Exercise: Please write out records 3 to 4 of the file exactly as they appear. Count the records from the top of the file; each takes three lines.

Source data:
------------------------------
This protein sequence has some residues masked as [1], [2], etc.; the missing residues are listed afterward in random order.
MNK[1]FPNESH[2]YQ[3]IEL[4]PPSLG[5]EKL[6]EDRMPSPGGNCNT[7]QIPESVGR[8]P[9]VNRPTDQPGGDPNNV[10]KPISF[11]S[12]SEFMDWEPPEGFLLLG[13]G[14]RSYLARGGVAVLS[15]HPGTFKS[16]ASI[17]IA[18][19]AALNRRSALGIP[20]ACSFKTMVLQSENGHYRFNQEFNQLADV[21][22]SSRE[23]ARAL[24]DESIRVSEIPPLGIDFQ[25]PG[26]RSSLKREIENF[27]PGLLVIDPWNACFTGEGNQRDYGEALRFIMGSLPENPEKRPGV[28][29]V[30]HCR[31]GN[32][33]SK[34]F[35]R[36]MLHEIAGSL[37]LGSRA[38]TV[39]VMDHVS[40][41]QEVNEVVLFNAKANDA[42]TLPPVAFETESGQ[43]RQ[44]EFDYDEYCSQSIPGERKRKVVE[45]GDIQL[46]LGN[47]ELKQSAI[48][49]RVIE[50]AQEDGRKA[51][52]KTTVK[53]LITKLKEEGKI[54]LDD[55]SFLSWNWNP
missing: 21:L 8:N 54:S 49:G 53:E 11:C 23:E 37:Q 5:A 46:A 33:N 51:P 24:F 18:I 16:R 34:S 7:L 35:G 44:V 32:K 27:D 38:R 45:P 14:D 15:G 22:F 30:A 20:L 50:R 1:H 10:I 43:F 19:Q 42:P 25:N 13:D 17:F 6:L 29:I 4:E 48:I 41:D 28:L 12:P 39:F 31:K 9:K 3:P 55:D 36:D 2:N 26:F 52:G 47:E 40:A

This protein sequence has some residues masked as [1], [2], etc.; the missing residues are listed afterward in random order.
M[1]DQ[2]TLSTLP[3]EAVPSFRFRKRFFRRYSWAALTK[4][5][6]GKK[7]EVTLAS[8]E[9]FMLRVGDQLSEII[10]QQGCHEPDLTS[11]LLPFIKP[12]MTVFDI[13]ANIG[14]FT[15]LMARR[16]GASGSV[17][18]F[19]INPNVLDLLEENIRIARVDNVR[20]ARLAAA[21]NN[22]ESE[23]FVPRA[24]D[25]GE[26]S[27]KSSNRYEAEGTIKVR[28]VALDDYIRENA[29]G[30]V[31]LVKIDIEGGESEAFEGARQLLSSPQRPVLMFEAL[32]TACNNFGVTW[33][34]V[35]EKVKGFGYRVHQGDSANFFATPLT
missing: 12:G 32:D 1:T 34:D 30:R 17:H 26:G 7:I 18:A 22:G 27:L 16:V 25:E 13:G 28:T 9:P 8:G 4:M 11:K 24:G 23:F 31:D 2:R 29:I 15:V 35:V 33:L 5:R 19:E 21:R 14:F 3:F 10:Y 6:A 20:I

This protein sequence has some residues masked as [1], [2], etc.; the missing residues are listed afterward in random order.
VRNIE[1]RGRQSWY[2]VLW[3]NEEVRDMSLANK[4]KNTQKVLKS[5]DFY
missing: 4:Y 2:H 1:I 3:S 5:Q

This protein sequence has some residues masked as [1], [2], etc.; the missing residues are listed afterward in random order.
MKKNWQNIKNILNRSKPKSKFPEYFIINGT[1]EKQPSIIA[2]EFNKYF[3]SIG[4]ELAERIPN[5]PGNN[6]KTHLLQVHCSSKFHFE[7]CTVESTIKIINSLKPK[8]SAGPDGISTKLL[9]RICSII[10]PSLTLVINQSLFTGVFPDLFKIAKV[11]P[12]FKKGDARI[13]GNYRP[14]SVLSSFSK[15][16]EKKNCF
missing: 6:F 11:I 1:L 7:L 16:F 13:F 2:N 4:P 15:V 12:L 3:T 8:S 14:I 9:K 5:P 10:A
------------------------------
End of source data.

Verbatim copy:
This protein sequence has some residues masked as [1], [2], etc.; the missing residues are listed afterward in random order.
VRNIE[1]RGRQSWY[2]VLW[3]NEEVRDMSLANK[4]KNTQKVLKS[5]DFY
missing: 4:Y 2:H 1:I 3:S 5:Q

This protein sequence has some residues masked as [1], [2], etc.; the missing residues are listed afterward in random order.
MKKNWQNIKNILNRSKPKSKFPEYFIINGT[1]EKQPSIIA[2]EFNKYF[3]SIG[4]ELAERIPN[5]PGNN[6]KTHLLQVHCSSKFHFE[7]CTVESTIKIINSLKPK[8]SAGPDGISTKLL[9]RICSII[10]PSLTLVINQSLFTGVFPDLFKIAKV[11]P[12]FKKGDARI[13]GNYRP[14]SVLSSFSK[15][16]EKKNCF
missing: 6:F 11:I 1:L 7:L 16:F 13:F 2:N 4:P 15:V 12:L 3:T 8:S 14:I 9:K 5:P 10:A